The focus for staff shifted from raising the share price to ensuring that the business remained solvent, and from parochialism to professionalism, encouraging pride in EOH as a national anti-corruption leader.
There are now “water-cooler / town hall” meetings and staff are involved in corporate strategy development. Far less bullying occurs, and staff feel that the new management has great concern for staff welfare, as was shown by acceptance of salary cuts during COVID.
Just one fine, and no criminal prosecutions
EOH was implicated by the judicial inquiry commission into State Capture led by Chief Justice Raymond Zondo, although no prosecutions have ensued. The new management has laid reports of criminality with the police and has four civil cases in process, including against former directors, suing them for R6,4bn in damages. The cases are yet to be finalised and none of the damages have been recovered, several years later.
The thing that bothers Van Coller most “is that the good people working hard and in some cases not getting raises and bonuses” have had to pay back the stolen funds through very hard work.
Busisiwe Mavuso, CEO of Business Leadership SA (BLSA), who addressed the event, pointed out that the private sector is complicit in government corruption, as “there is both a corruptor and corruptee.”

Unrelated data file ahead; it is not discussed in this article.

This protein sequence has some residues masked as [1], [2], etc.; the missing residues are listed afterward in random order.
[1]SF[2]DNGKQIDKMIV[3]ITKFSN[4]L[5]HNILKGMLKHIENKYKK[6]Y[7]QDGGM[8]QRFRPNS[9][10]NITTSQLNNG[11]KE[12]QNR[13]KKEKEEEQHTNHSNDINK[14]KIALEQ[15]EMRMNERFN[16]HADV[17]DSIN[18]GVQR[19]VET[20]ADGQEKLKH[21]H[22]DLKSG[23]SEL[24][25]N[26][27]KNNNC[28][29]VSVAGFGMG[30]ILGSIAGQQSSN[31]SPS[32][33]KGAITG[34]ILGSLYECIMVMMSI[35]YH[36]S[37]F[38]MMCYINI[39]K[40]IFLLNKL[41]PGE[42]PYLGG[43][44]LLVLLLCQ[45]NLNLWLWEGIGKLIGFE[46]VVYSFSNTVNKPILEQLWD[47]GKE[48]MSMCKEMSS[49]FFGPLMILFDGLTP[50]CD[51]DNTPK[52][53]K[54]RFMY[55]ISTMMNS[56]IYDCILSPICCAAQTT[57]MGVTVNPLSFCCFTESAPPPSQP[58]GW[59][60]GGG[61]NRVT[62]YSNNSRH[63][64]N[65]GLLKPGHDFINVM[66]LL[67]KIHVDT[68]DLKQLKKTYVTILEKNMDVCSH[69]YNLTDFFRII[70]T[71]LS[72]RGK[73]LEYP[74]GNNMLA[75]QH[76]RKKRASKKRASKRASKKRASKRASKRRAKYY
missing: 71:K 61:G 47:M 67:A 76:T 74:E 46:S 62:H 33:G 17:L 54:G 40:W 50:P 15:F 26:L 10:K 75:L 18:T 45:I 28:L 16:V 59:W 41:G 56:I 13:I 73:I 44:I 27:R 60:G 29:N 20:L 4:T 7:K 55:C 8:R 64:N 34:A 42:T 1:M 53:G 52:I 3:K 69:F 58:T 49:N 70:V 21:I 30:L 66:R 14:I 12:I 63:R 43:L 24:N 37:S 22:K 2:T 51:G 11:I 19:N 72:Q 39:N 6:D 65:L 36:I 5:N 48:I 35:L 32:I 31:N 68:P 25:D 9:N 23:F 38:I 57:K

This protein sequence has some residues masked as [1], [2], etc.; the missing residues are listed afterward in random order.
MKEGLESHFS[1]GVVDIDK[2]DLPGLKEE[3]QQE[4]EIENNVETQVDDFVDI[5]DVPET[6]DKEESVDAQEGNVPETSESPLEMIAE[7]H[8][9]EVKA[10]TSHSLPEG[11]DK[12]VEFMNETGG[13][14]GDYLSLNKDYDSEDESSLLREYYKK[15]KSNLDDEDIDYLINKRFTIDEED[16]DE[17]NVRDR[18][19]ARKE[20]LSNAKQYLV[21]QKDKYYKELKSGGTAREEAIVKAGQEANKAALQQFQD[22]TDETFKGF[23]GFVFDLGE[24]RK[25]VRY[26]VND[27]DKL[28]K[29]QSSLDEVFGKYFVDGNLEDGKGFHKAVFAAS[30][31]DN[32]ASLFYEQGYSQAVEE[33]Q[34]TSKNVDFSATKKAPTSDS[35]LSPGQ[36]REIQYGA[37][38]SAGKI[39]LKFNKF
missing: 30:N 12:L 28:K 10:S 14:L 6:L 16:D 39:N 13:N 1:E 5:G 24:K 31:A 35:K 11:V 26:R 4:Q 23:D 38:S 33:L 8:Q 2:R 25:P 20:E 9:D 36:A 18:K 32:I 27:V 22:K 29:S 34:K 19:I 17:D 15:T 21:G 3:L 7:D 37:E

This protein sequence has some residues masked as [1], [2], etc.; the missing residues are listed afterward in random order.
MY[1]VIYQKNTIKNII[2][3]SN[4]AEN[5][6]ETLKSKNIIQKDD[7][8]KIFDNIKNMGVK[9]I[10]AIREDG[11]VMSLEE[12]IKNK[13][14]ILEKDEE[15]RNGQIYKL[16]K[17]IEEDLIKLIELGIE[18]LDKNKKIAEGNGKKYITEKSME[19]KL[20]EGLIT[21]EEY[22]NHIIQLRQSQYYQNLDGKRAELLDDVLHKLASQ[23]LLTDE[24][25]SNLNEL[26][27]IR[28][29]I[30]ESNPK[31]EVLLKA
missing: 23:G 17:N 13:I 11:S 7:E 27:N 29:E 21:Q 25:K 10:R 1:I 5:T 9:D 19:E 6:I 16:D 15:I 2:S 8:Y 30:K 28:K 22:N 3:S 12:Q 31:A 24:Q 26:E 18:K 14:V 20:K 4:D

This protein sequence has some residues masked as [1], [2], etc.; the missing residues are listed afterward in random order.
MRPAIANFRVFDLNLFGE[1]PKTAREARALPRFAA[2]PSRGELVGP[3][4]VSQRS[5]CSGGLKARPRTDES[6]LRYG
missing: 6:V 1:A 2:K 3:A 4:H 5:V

“The Zondo Commission didn’t do much in terms of producing clear recommendations for how corporate SA needs to deal with corruption, and I think the EOH experience is a step in that direction.
“Why have those named in the Zondo Reports and SIU (Special Investigating Unit) investigations not been blacklisted? There needs to be a better ecosystem for dealing with this.”
The company had to pay back about 4.8bn while continuing with its business. “It feels like down a highway driving 120km/h while trying to service the car at the same time,” said Van Coller.
Just one fine has been levied, by the JSE against EOH after the company itself approached them and many other regulatory agencies. No prosecutions or other regulatory actions were taken by these agencies.
The company itself has had to pay back about 4.8bn through measures including selling businesses, to stay alive, while continuing with its business. “It feels like down a highway driving 120km/h while trying to service the car at the same time,” said Van Coller wryly.